In the early hours of Tuesday, the Russian ruble faced a significant setback, breaching the symbolic threshold of 100 against the U.S. dollar. This depreciation was attributed to ongoing foreign currency outflows and a contracting balance of trade, both exerting substantial pressure on the country’s currency.
A Modest Recovery
However, as the morning progressed, the Russian ruble managed a modest recovery, stabilizing just above 99.5 against the greenback by 8 a.m. London time.
This recent episode echoes a similar occurrence in August when the Russian ruble last weakened into triple digits. Back then, the Bank of Russia swiftly responded by convening an emergency meeting, deciding to raise interest rates by a substantial 350 basis points to 12%. This move was prompted by an op-ed from President Vladimir Putin’s economic advisor, placing blame on the currency’s plunge and the surge in inflation on what was termed a “loose monetary policy.”
The central bank didn’t stop at that; in its September meeting, it raised the key interest rate by an additional percentage point, pushing it to 13%. The rationale behind this move was the persistent inflationary pressure faced by the Russian economy.
In a statement following the meeting, the Bank of Russia explained, “Significant proinflationary risks have crystallized, namely the domestic demand growth outpacing the output expansion capacity and the depreciation of the Russian ruble in the summer months.”
As of September 11, Russian inflation had risen to an annual 5.5%, up from 5.2% in August and 4.3% in July. The central bank pointed out that the pressure intensified due to the pass-through effect of the ruble’s weakening on prices.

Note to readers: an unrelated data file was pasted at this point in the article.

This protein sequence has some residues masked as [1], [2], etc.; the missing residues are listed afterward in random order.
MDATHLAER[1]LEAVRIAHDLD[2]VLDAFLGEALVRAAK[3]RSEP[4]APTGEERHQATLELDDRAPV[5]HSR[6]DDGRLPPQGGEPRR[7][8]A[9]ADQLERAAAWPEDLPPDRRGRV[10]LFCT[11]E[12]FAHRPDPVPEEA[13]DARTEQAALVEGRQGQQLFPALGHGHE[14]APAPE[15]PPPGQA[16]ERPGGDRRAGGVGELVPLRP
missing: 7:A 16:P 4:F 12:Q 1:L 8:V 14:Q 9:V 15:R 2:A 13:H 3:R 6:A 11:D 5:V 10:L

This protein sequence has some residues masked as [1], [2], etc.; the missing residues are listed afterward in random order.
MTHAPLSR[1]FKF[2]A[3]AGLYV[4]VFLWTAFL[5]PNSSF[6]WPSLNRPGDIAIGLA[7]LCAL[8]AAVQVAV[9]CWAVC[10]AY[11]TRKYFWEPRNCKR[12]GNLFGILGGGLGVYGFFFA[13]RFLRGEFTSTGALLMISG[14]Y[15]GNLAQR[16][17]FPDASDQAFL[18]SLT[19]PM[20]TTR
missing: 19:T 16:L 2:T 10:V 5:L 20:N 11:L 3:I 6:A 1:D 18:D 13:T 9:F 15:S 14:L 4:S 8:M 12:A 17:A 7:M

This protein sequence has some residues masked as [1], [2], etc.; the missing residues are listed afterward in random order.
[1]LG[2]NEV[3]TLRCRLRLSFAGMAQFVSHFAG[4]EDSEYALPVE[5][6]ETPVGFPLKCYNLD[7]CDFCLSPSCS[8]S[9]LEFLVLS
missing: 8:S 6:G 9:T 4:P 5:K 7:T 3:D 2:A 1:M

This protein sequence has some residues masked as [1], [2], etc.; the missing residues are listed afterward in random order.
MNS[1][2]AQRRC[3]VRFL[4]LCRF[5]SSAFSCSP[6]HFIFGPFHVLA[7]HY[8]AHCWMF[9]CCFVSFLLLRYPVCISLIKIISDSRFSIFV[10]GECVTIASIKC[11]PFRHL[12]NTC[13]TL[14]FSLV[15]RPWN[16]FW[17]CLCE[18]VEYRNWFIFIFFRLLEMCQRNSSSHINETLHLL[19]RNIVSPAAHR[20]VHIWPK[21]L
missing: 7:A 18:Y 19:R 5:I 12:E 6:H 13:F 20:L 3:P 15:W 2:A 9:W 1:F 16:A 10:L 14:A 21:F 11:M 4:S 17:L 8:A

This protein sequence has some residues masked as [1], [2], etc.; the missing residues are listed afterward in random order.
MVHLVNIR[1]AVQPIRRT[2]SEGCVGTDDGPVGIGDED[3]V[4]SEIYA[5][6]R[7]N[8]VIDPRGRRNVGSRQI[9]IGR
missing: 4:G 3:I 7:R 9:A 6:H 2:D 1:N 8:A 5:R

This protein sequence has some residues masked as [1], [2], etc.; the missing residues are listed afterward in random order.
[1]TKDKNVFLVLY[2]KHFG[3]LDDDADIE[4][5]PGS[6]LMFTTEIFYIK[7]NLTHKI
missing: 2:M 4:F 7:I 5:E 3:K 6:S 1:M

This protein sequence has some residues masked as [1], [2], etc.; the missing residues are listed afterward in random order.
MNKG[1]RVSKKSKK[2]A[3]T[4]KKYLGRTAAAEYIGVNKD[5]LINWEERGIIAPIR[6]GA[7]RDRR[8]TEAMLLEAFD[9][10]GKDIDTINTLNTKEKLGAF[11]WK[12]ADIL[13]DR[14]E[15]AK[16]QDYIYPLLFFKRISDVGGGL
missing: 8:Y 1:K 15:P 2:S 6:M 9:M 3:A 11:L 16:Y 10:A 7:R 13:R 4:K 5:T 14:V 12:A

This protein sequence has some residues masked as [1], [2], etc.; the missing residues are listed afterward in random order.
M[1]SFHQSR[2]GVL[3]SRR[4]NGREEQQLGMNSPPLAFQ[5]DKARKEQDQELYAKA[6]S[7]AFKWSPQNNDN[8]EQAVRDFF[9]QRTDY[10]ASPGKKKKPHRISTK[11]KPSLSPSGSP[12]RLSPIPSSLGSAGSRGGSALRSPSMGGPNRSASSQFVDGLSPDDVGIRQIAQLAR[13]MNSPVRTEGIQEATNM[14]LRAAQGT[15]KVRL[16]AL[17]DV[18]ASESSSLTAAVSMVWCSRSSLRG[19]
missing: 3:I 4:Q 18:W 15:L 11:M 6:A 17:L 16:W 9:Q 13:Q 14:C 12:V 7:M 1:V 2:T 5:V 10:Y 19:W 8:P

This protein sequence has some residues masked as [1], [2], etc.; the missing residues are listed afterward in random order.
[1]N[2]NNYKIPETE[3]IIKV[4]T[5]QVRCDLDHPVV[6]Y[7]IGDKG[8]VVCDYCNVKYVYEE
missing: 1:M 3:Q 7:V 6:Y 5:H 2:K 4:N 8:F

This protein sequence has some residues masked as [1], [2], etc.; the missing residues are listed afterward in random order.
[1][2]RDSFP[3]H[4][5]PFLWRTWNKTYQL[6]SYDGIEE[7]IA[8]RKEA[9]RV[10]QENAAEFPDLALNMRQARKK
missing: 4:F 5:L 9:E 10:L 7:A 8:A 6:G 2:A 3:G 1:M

While figures from the Kremlin attribute the ruble’s rapid depreciation to loose monetary policy, the central bank emphasizes a sharp decline in the country’s current account surplus. The Bank of Russia’s September report revealed a current account surplus of $25.6 billion for the January to August period, marking an 86% year-on-year decrease from $184.8 billion in the same period of 2022. The trade balance surplus for the corresponding period also plummeted by 68.3%, amounting to $156.7 billion.
The Russian ruble’s journey has been tumultuous since Russia’s invasion of Ukraine in February 2022. After hitting a record low of 120 to the dollar in March 2022, it rebounded to a seven-year high in the subsequent months, thanks to capital control measures by the central bank and a surge in export revenue. However, the recent challenges, including Western sanctions and changes in trade dynamics, have led to a renewed decline, placing additional strain on the currency.